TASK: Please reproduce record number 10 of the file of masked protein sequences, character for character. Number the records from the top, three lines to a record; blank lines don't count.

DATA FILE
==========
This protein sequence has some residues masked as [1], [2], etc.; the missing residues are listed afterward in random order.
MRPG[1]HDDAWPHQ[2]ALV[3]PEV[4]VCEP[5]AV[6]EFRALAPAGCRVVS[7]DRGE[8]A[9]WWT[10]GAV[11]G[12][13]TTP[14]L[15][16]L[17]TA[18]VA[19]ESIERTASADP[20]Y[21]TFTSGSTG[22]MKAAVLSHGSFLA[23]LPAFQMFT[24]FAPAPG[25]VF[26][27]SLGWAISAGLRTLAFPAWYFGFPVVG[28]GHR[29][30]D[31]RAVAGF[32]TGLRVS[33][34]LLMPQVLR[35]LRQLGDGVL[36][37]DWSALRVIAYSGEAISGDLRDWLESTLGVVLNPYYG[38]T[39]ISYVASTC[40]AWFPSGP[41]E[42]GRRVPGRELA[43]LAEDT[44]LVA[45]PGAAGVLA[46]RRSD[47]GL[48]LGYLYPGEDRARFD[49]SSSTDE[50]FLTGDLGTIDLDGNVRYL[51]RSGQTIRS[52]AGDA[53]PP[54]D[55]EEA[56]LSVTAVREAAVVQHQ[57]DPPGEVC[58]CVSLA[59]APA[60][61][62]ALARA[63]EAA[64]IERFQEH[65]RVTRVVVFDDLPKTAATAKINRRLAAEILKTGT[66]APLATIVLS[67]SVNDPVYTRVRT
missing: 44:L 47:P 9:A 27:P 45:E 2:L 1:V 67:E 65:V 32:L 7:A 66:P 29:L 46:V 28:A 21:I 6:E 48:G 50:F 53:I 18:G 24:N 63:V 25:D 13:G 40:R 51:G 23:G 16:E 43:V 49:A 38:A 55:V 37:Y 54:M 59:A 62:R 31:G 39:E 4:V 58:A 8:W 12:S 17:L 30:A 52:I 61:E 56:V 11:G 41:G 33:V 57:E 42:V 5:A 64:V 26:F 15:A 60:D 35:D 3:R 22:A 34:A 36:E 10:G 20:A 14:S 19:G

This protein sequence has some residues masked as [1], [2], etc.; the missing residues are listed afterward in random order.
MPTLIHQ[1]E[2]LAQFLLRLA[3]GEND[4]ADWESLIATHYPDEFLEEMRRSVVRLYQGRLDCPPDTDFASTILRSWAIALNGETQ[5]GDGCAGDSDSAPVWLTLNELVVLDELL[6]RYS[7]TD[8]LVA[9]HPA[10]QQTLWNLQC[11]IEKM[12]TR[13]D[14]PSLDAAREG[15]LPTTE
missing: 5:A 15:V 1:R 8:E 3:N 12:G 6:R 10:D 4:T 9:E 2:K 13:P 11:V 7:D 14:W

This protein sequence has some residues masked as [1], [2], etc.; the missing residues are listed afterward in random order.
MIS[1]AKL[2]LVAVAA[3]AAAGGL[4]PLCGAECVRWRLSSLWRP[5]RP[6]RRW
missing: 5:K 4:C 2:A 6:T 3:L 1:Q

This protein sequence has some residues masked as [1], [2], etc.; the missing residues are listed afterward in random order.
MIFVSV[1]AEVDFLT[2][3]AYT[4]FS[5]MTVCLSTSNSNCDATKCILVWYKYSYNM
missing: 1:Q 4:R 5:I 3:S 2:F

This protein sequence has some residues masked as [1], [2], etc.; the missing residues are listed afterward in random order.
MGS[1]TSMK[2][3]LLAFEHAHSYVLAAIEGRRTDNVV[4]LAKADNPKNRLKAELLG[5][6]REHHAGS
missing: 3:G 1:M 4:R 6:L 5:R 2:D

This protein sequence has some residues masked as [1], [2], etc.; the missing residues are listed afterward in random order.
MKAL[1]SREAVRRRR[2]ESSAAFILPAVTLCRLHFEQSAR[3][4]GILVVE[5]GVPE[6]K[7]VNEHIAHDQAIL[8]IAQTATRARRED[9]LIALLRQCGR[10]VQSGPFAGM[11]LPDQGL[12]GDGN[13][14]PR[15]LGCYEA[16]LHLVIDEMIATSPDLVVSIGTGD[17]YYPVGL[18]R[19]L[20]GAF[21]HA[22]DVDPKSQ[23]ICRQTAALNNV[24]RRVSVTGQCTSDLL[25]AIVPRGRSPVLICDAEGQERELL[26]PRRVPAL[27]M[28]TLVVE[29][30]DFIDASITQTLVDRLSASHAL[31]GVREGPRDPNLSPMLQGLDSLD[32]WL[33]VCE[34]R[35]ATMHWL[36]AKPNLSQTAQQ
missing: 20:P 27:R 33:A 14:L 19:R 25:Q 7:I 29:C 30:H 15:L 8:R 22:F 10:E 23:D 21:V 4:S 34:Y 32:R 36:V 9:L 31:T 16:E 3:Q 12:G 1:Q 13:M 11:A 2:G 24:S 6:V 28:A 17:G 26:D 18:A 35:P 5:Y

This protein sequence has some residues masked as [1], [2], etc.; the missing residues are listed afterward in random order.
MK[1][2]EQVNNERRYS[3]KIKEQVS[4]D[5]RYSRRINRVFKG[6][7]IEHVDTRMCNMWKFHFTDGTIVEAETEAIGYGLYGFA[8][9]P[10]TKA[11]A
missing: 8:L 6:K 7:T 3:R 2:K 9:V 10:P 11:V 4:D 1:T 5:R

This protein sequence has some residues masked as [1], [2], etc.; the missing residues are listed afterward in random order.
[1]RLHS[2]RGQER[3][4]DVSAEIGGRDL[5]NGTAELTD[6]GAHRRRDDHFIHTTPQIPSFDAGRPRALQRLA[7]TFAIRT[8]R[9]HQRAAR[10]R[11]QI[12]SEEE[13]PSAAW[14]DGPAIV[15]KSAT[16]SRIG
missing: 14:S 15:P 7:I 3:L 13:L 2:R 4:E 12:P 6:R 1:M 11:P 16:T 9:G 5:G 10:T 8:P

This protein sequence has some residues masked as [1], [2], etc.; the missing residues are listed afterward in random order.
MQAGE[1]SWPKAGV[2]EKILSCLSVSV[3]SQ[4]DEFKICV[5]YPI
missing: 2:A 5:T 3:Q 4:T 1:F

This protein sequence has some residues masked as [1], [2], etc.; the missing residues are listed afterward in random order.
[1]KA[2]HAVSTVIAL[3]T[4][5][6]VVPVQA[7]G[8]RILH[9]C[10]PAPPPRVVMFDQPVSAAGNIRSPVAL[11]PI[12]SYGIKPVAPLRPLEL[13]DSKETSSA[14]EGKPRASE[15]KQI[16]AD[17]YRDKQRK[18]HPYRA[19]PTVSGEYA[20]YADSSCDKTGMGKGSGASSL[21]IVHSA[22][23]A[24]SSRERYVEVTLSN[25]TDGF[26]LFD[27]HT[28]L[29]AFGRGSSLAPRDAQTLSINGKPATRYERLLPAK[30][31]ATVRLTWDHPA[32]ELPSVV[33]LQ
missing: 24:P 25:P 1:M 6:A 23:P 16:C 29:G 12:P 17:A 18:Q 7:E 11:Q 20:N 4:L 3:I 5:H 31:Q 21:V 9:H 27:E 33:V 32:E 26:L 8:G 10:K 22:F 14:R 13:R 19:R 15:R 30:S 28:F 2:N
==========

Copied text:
This protein sequence has some residues masked as [1], [2], etc.; the missing residues are listed afterward in random order.
[1]KA[2]HAVSTVIAL[3]T[4][5][6]VVPVQA[7]G[8]RILH[9]C[10]PAPPPRVVMFDQPVSAAGNIRSPVAL[11]PI[12]SYGIKPVAPLRPLEL[13]DSKETSSA[14]EGKPRASE[15]KQI[16]AD[17]YRDKQRK[18]HPYRA[19]PTVSGEYA[20]YADSSCDKTGMGKGSGASSL[21]IVHSA[22][23]A[24]SSRERYVEVTLSN[25]TDGF[26]LFD[27]HT[28]L[29]AFGRGSSLAPRDAQTLSINGKPATRYERLLPAK[30][31]ATVRLTWDHPA[32]ELPSVV[33]LQ
missing: 24:P 25:P 1:M 6:A 23:P 16:C 29:G 12:P 17:A 18:Q 7:E 11:Q 20:N 4:L 3:I 5:H 31:Q 21:V 9:H 27:E 33:V 32:E 26:L 8:G 10:K 22:F 14:R 13:R 19:R 15:R 30:S 28:F 2:N